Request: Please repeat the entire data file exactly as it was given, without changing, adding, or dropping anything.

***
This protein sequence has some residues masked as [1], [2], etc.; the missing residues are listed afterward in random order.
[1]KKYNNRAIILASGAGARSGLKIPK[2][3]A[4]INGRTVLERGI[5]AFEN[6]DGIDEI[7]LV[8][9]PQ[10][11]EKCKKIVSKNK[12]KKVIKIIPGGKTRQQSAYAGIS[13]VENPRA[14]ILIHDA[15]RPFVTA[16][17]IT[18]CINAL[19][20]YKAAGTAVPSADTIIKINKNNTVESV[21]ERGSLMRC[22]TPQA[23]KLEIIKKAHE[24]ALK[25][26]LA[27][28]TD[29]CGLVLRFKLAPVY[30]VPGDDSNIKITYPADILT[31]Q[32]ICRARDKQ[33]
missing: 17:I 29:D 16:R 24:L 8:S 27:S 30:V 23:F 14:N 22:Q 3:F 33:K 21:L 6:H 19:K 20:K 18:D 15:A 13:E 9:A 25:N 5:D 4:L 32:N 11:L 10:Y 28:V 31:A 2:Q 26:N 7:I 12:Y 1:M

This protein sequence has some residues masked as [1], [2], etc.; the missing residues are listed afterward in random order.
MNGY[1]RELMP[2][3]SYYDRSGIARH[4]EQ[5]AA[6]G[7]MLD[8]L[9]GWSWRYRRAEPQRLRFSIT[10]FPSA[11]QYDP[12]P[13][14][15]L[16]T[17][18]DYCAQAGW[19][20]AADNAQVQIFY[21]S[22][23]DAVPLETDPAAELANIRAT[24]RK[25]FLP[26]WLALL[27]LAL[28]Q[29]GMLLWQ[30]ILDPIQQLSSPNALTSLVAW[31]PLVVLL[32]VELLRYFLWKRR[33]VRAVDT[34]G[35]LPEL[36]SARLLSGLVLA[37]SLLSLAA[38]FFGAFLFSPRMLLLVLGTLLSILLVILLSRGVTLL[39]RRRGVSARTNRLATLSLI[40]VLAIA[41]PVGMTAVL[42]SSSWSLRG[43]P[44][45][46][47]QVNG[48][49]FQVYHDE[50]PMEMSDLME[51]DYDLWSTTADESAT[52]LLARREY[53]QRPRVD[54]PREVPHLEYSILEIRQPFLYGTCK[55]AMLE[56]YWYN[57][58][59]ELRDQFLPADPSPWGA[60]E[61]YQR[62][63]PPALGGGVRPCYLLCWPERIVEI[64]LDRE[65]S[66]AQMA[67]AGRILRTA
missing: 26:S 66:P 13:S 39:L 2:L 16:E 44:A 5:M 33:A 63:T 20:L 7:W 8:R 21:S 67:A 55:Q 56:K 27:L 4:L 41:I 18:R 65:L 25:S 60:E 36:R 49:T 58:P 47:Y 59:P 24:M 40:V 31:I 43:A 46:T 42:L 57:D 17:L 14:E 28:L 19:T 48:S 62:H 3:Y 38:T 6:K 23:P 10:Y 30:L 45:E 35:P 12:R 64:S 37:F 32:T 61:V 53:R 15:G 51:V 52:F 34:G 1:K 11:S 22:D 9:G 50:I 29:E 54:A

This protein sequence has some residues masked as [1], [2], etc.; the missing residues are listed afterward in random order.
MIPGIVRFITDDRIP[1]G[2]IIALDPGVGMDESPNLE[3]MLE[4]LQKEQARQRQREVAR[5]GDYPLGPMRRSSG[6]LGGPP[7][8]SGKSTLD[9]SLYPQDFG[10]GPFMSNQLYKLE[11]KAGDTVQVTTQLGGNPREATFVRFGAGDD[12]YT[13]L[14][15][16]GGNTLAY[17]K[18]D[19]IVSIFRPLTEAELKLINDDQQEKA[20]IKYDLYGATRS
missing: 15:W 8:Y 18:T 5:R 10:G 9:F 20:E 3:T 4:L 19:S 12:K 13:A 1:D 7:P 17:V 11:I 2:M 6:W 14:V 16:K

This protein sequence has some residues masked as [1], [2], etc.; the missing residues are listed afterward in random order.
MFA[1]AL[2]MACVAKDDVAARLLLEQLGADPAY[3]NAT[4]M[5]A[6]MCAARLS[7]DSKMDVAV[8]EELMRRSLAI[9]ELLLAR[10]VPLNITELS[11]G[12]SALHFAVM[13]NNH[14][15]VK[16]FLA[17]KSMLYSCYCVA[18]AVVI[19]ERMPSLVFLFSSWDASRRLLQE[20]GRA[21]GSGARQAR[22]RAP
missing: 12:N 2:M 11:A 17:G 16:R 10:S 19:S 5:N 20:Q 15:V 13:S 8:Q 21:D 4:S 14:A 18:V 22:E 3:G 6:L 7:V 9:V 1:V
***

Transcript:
This protein sequence has some residues masked as [1], [2], etc.; the missing residues are listed afterward in random order.
[1]KKYNNRAIILASGAGARSGLKIPK[2][3]A[4]INGRTVLERGI[5]AFEN[6]DGIDEI[7]LV[8][9]PQ[10][11]EKCKKIVSKNK[12]KKVIKIIPGGKTRQQSAYAGIS[13]VENPRA[14]ILIHDA[15]RPFVTA[16][17]IT[18]CINAL[19][20]YKAAGTAVPSADTIIKINKNNTVESV[21]ERGSLMRC[22]TPQA[23]KLEIIKKAHE[24]ALK[25][26]LA[27][28]TD[29]CGLVLRFKLAPVY[30]VPGDDSNIKITYPADILT[31]Q[32]ICRARDKQ[33]
missing: 17:I 29:D 16:R 24:L 8:S 27:S 30:V 23:F 14:N 22:Q 3:F 33:K 21:L 6:H 19:K 20:K 18:D 15:A 13:E 9:A 25:N 5:D 4:L 32:N 11:L 10:Y 28:V 31:A 2:Q 26:N 7:I 12:Y 1:M

This protein sequence has some residues masked as [1], [2], etc.; the missing residues are listed afterward in random order.
MNGY[1]RELMP[2][3]SYYDRSGIARH[4]EQ[5]AA[6]G[7]MLD[8]L[9]GWSWRYRRAEPQRLRFSIT[10]FPSA[11]QYDP[12]P[13][14][15]L[16]T[17][18]DYCAQAGW[19][20]AADNAQVQIFY[21]S[22][23]DAVPLETDPAAELANIRAT[24]RK[25]FLP[26]WLALL[27]LAL[28]Q[29]GMLLWQ[30]ILDPIQQLSSPNALTSLVAW[31]PLVVLL[32]VELLRYFLWKRR[33]VRAVDT[34]G[35]LPEL[36]SARLLSGLVLA[37]SLLSLAA[38]FFGAFLFSPRMLLLVLGTLLSILLVILLSRGVTLL[39]RRRGVSARTNRLATLSLI[40]VLAIA[41]PVGMTAVL[42]SSSWSLRG[43]P[44][45][46][47]QVNG[48][49]FQVYHDE[50]PMEMSDLME[51]DYDLWSTTADESAT[52]LLARREY[53]QRPRVD[54]PREVPHLEYSILEIRQPFLYGTCK[55]AMLE[56]YWYN[57][58][59]ELRDQFLPADPSPWGA[60]E[61]YQR[62][63]PPALGGGVRPCYLLCWPERIVEI[64]LDRE[65]S[66]AQMA[67]AGRILRTA
missing: 26:S 66:P 13:S 39:L 2:L 16:E 44:A 5:M 33:A 63:T 20:L 7:W 8:R 21:S 67:A 55:Q 56:K 27:L 4:L 41:I 18:R 65:L 25:S 60:E 36:R 49:T 58:P 47:Y 59:P 24:M 40:V 31:I 43:A 46:T 42:L 57:D 17:L 14:E 28:L 19:T 48:S 62:H 3:Y 38:T 6:K 23:P 10:Y 30:L 45:E 35:P 12:R 64:S 37:F 32:T 61:V 53:R 15:G 51:V 52:F 34:G 1:K 11:S 22:D 9:G 50:I 29:E 54:A

This protein sequence has some residues masked as [1], [2], etc.; the missing residues are listed afterward in random order.
MIPGIVRFITDDRIP[1]G[2]IIALDPGVGMDESPNLE[3]MLE[4]LQKEQARQRQREVAR[5]GDYPLGPMRRSSG[6]LGGPP[7][8]SGKSTLD[9]SLYPQDFG[10]GPFMSNQLYKLE[11]KAGDTVQVTTQLGGNPREATFVRFGAGDD[12]YT[13]L[14][15][16]GGNTLAY[17]K[18]D[19]IVSIFRPLTEAELKLINDDQQEKA[20]IKYDLYGATRS
missing: 15:W 8:Y 18:T 5:R 10:G 9:F 20:E 3:T 4:L 19:S 12:K 13:A 1:D 7:P 17:V 11:I 2:M 6:W 14:V 16:K

This protein sequence has some residues masked as [1], [2], etc.; the missing residues are listed afterward in random order.
MFA[1]AL[2]MACVAKDDVAARLLLEQLGADPAY[3]NAT[4]M[5]A[6]MCAARLS[7]DSKMDVAV[8]EELMRRSLAI[9]ELLLAR[10]VPLNITELS[11]G[12]SALHFAVM[13]NNH[14][15]VK[16]FLA[17]KSMLYSCYCVA[18]AVVI[19]ERMPSLVFLFSSWDASRRLLQE[20]GRA[21]GSGARQAR[22]RAP
missing: 12:N 2:M 11:A 17:G 16:R 10:S 19:S 5:N 20:Q 15:V 13:S 8:Q 21:D 4:S 14:A 18:V 22:E 3:G 6:L 7:V 9:V 1:V